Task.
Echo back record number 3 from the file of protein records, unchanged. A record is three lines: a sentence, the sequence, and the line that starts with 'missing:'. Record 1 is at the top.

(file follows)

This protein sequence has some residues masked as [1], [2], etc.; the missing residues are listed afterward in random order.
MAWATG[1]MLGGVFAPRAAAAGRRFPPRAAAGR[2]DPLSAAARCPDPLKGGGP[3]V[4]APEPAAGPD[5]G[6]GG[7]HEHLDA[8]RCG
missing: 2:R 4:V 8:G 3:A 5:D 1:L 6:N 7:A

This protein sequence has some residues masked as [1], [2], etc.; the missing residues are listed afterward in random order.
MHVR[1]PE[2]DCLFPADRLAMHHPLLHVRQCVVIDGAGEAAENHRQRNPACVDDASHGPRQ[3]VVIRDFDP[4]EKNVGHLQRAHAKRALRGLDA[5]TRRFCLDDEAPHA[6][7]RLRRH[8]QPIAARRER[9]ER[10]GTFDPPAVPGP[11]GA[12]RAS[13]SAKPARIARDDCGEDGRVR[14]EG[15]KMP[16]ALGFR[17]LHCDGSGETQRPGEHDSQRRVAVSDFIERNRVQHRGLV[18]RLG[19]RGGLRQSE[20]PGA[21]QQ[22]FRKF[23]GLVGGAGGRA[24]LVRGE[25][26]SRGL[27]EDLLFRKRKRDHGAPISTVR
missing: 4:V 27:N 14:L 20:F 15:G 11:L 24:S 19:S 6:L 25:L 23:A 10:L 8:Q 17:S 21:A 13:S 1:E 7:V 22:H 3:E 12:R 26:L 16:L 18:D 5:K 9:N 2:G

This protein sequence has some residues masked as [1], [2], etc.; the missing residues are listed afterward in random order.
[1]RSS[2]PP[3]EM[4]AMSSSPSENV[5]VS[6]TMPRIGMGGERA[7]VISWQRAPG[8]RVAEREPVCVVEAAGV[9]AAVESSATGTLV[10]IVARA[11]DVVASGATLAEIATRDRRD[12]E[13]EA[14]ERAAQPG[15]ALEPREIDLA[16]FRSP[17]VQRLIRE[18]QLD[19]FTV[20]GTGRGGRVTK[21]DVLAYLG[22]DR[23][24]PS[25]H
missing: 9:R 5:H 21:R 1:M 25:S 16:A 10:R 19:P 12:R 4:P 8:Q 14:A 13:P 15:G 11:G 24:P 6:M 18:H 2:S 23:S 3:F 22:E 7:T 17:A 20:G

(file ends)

This protein sequence has some residues masked as [1], [2], etc.; the missing residues are listed afterward in random order.
[1]RSS[2]PP[3]EM[4]AMSSSPSENV[5]VS[6]TMPRIGMGGERA[7]VISWQRAPG[8]RVAEREPVCVVEAAGV[9]AAVESSATGTLV[10]IVARA[11]DVVASGATLAEIATRDRRD[12]E[13]EA[14]ERAAQPG[15]ALEPREIDLA[16]FRSP[17]VQRLIRE[18]QLD[19]FTV[20]GTGRGGRVTK[21]DVLAYLG[22]DR[23][24]PS[25]H
missing: 9:R 5:H 21:R 1:M 25:S 16:A 10:R 19:P 12:R 4:P 8:Q 14:A 13:P 15:G 11:G 24:P 6:M 18:H 2:S 23:S 3:F 22:E 7:T 17:A 20:G